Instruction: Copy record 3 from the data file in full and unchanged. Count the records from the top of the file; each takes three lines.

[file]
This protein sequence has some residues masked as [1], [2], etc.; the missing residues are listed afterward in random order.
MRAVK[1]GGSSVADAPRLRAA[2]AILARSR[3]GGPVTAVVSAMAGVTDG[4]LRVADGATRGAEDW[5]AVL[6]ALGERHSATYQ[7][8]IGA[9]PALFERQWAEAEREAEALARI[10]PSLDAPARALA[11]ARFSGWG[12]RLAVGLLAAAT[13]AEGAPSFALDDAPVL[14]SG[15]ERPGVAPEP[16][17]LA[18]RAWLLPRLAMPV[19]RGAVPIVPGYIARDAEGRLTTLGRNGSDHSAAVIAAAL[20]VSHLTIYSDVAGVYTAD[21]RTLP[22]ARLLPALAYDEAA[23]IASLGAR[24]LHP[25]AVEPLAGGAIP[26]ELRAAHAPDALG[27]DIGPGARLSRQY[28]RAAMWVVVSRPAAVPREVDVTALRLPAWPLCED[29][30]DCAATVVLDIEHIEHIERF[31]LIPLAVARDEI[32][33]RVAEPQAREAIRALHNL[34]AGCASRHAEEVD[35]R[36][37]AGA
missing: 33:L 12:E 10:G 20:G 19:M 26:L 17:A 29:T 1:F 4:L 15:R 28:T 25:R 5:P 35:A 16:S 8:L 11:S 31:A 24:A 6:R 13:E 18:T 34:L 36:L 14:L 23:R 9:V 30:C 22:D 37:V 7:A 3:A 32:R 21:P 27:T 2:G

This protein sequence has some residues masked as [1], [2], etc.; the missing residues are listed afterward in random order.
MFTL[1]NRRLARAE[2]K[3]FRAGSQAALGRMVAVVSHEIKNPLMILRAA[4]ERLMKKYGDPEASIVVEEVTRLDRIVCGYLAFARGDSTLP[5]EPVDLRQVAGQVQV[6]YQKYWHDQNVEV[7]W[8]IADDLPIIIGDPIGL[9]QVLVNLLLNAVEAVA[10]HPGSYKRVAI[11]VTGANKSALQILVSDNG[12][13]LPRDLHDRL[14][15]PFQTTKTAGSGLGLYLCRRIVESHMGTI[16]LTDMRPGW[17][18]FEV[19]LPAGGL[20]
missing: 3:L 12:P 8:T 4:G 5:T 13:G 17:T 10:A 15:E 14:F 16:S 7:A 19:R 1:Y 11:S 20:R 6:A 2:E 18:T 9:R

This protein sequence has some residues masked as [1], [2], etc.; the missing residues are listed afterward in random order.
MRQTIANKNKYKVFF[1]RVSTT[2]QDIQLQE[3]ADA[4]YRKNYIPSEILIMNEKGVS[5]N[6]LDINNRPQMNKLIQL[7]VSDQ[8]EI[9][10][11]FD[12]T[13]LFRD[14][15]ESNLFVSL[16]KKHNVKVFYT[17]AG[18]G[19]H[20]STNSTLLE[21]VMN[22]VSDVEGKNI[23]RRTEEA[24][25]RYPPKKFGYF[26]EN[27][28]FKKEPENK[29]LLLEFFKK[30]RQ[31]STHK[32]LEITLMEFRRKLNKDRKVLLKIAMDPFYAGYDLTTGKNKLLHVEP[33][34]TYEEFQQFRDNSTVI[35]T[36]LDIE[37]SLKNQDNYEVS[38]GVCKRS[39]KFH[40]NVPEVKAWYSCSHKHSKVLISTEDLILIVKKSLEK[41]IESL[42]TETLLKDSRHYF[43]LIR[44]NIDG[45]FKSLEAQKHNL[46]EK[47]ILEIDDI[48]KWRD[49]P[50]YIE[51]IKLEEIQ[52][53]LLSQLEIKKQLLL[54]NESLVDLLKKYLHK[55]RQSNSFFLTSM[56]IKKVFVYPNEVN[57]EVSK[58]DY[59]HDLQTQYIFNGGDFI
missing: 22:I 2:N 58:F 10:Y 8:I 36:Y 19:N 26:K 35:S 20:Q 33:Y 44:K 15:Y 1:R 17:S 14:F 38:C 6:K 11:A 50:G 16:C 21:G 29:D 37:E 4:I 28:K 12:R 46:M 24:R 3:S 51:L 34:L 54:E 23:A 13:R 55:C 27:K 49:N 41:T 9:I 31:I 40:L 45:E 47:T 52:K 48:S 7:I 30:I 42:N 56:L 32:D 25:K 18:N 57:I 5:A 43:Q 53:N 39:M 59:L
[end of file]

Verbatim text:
This protein sequence has some residues masked as [1], [2], etc.; the missing residues are listed afterward in random order.
MRQTIANKNKYKVFF[1]RVSTT[2]QDIQLQE[3]ADA[4]YRKNYIPSEILIMNEKGVS[5]N[6]LDINNRPQMNKLIQL[7]VSDQ[8]EI[9][10][11]FD[12]T[13]LFRD[14][15]ESNLFVSL[16]KKHNVKVFYT[17]AG[18]G[19]H[20]STNSTLLE[21]VMN[22]VSDVEGKNI[23]RRTEEA[24][25]RYPPKKFGYF[26]EN[27][28]FKKEPENK[29]LLLEFFKK[30]RQ[31]STHK[32]LEITLMEFRRKLNKDRKVLLKIAMDPFYAGYDLTTGKNKLLHVEP[33][34]TYEEFQQFRDNSTVI[35]T[36]LDIE[37]SLKNQDNYEVS[38]GVCKRS[39]KFH[40]NVPEVKAWYSCSHKHSKVLISTEDLILIVKKSLEK[41]IESL[42]TETLLKDSRHYF[43]LIR[44]NIDG[45]FKSLEAQKHNL[46]EK[47]ILEIDDI[48]KWRD[49]P[50]YIE[51]IKLEEIQ[52][53]LLSQLEIKKQLLL[54]NESLVDLLKKYLHK[55]RQSNSFFLTSM[56]IKKVFVYPNEVN[57]EVSK[58]DY[59]HDLQTQYIFNGGDFI
missing: 22:I 2:N 58:F 10:Y 8:I 36:Y 19:N 26:K 35:S 20:Q 33:Y 44:K 15:Y 1:R 17:S 14:F 38:C 6:K 11:A 50:G 16:C 21:G 29:D 37:E 4:I 28:K 12:R 46:M 24:R 3:S 51:L 34:L 54:E 23:A 13:R 55:C 27:K 49:N 41:T 9:I 31:I 40:L 45:E 47:T 52:K 48:S 7:I 30:I 42:N 56:L 32:D 25:K 18:N 57:I 5:A 43:Q 53:N 39:M 59:L